Where Are All the Chinese Talk Shows?
After taking over for Jon Stewart as host of the long-running American satirical news program “The Daily Show” in 2015, comedian Trevor Noah got off to a rocky start. But he’s found his voice — and a reinvigorated audience — in recent years, tweaking the show’s format while maintaining its trademark blend of humor and barbed political commentary.
Whether he realizes it or not, Noah’s popularity extends across the Pacific to China, where for years loyal fans have uploaded his latest episodes to major domestic streaming platforms. The cult of “Cui Wa,” as Noah is affectionately known here, even got an official stamp of approval when, last May, the state-owned broadcaster CCTV approvingly quoted from a “Daily Show” segment praising China’s 5G technology.
I like Trevor Noah, but despite his show’s popularity here, Chinese networks have all but given up on the talk show format. To understand why, it’s important to first know a little bit about the tortured history of talk shows in China.
In 1999, Hunan Satellite TV launched the talk show-esque program “Speak Up.” Hosted by Ma Dong, son of the well-known performer Ma Ji, “Speak Up” aired more than 80 episodes and cultivated a reputation for in-depth discussions of sometimes sensitive subjects. But it all came crashing down in late 2000 after its episode on better understanding homosexuality. Although it had not violated any rules, the program’s taboo subject matter ran afoul of regulators. Production was immediately halted, and the show canceled.
It would be years before anyone would try to revive the format. But in 2005 Shanghai-based Dragon Television launched “Dongfang Yetan,” which featured Liu Yiwei, a former CCTV cooking show host looking to shed his image as a “house-husband.” “Dongfang Yetan” was probably the first “true” Chinese talk show along the lines of “The Tonight Show” — with which it shared an English title — or “The Ellen DeGeneres Show.” Due to the ideological and political baggage associated with “talk shows,” however, its producers preferred the less catchy tag of “discussion-type program.”
Audiences could tell the difference, apparently, and Liu’s show quietly disappeared after three years on air. Undeterred, Dragon TV kept trying to make the “Chinese-style talk show” concept work over the ensuing years, producing “Mr. Zhou Live Show” with comedian Zhou Libo, then the eponymous “The Jin Xing Show” featuring the well-known transgender dancer.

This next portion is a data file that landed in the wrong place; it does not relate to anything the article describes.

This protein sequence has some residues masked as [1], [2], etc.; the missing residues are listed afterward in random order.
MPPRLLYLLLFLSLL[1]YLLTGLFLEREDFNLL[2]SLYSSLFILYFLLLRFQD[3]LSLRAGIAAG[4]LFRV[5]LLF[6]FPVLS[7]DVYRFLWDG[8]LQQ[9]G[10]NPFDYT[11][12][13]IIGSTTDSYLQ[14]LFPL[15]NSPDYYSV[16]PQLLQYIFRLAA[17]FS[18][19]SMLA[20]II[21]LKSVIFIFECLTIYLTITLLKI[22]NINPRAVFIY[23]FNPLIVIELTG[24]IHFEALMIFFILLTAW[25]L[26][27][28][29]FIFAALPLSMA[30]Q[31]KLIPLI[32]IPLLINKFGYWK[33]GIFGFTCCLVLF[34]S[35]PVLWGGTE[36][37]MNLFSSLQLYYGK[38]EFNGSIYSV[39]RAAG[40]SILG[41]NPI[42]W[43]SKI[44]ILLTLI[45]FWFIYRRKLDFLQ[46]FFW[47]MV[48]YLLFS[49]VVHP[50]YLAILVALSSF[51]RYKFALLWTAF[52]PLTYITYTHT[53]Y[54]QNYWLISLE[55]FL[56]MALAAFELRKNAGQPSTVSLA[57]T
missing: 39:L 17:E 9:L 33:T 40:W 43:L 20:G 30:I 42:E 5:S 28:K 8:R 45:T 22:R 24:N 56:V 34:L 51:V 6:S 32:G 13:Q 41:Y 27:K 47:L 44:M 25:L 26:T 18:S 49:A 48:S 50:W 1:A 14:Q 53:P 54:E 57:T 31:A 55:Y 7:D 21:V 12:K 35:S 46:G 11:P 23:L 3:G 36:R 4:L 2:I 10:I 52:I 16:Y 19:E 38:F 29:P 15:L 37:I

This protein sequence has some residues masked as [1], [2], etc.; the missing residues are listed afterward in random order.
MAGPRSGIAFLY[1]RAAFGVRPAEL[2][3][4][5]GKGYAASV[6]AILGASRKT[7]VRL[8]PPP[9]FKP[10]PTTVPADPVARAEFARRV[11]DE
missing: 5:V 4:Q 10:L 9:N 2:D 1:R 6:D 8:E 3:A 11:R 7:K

But it wasn’t until 2012 that Dragon found its hit with Wang Zijian, a young xiangsheng “cross-talk” performer from northern China, shouldering the responsibility of hosting a weekly show called “The Late-Night ’80s-Kid Talk Show.”
The show was the first in China to dare brand itself a “talk show,” with Wang pioneering the use of the rhythmic xiangsheng — a traditional form of Chinese comedic banter — to discuss life, work, emotions, and the latest celebrity buzz in a way that young people and urbanites found relateable. Although Wang’s show predated Noah’s run on “The Daily Show” by several years, the pair actually have much in common: extensive experience as live performers and comedians as well as a keen sense of what appeals to young audiences.
As Wang’s talk show gradually gained popularity, former “Speak Up” host Ma decided the time was ripe to return to the spotlight. He invited the famous — and openly gay — Taiwanese TV host Kung-Yung Chai and Chinese mainland musician Gao Xiaosong to host an online talk show called “I Can I BB.” The show, which premiered in 2014, features a cast tasked with debating amusing propositions related to everyday life. They are then judged on the quality of their witty banter by the show’s hosts.
The cast’s sharp tongues have since made celebrities of several of them, and audiences admire both their way with words and the guts they have to speak their minds. Indeed, while the show can hardly be called edifying or philosophical, it does have a certain reputation for brazenness.
But no matter how candid its stars may act, the format of the show is not conducive to discussions of real issues. The result, although undeniably popular, is little more than a repackaged “Chicken Soup for the Soul,” wherein the contestants stage elaborate but shallow debates on the value of lying, the necessity of struggle, or what’s more valuable: the life of a cat or a famous work of art.
The success of “I Can I BB” soon spawned imitators like “Roast!” The format of “Roast!” is, as one might imagine, heavily indebted to American programs like “Comedy Central Roast.” Although not strictly speaking talk shows, they allow stars and celebrity guests to needle each other for the entertainment of their fans.
Unfortunately, the resulting product amounts to little more than an exercise in reverse PR: All of the show’s content is preapproved by the stars’ agents, and the invited comedians usually poke more fun at themselves than at the guest of honor.
The American talk show has been around almost as long as television, and in that time it’s relied on a careful mix of sharp criticism and dull obsequiousness in dealing with celebrities and political guests. But it’s at its best when ridiculing the very people mainstream society has put on a pedestal.
Chinese talk shows are more circumspect. Although their hosts and participants are often every bit as eloquent, witty, and telegenic as their American counterparts, they don’t ask their participants to take anything seriously or stake out real positions.
In the absence of the ability to really discuss matters of societal importance, most Chinese talk shows can do little more than trade in sentimental solidarity. Perhaps there is room for patriotic variants in the vein of “This is China,” but the rest will always be more sound than fury.
Translator: Lewis Wright; editors: Wu Haiyun and Kilian O’Donnell.
(Header image: Talk-show host Li Dan performs during an episode of “Roast!” from 2016. From Douban)